delegation made on an ad hoc basis be published. Senate Hearings (1941) p. 1329. However, the
agency should list by title the offices or officers to whom definite delegations of final authority
have been made (e.g., Claims Division of the Department of Justice, or Regional Director of the
War Assets Administration). Under this subsection, it may be advisable also for agencies to state
specifically the powers which may be exercised by persons serving in an "acting" capacity.
An agency's central organization should be described by listing its divisions and principal
subdivisions and the functions of each. Field organizations should be described by listing the
location of such offices, together with a statement of their functions. For example, if certain field
offices have authority to issue interpretative or advisory opinions, this should be specified
together with a statement as to whether such opinions are subject to review or confirmation by
the agency's central or other office. In general, there should be a statement of the information
which may be obtained from, and the applications or requests which may be filed with, the
different field offices. In view of the last sentence of section 3 (a), it is important that each agency
state clearly the types of applications, etc., if any, which it requires to be filed with designated
STATEMENT OF PROCEDURES
Section 3 (a) (2) provides that every agency shall separately state and currently publish in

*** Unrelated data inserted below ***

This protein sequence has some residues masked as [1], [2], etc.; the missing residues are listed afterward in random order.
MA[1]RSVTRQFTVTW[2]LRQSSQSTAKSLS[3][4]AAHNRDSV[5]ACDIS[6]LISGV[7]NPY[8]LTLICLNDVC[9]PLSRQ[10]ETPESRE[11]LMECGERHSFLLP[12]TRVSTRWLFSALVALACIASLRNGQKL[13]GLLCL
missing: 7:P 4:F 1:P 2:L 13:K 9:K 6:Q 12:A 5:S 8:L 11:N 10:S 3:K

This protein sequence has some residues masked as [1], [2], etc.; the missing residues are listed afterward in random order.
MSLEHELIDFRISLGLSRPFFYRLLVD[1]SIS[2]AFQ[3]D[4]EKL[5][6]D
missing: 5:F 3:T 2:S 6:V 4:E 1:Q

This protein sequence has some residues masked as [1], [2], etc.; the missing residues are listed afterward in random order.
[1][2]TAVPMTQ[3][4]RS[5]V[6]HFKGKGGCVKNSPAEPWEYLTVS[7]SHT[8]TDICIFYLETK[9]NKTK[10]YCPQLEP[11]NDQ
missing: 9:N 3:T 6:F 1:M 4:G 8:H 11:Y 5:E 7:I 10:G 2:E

the Federal Register "(2) statements of the general course and method by which its functions are
channeled and determined, including the nature and requirements of all formal or informal
procedures available as well as forms and instructions as to the scope and contents of all papers,
reports, or examinations." This subsection is primarily concerned with the procedures by which
an agency discharges its public functions--such as rule making, adjudication, and the
administration of loan, grant and benefit programs. No categorical statement can be made as to
the manner in which each agency should describe  "the general course and method by which
its functions are channeled and determined."
Section 3 does not require an agency to "freeze" its procedures, nor does it force the
adoption of procedures more formal than those previously prevailing. An agency need not invent
procedures where it has no reason to establish any procedures. Senate Hearings (1941) p. 1337.
However, the agency must, in accordance with section 3, keep the public currently informed of
changes in the actual procedures available. Of course, the published procedures of the agency
may provide (subject to applicable law) for emergency or exceptional cases.
Where there is an established procedure for the handling of certain functions, the routing
of and responsibility for such functions may be stated with reasonable particularity. Some
functions, however, may be exercised so seldom that it will not be practicable to prescribe a
definite routine. In such cases, the published information should at least include a statement of
the office to which inquiries may be directed.
In brief, section 3 (a) (2) requires an agency to disclose in general terms, designed to be
realistically informative to the public, the manner in which its functions are channeled and
determined. In this connection, it should be remembered that matters of internal management are
exempted from the publication requirements of section 3.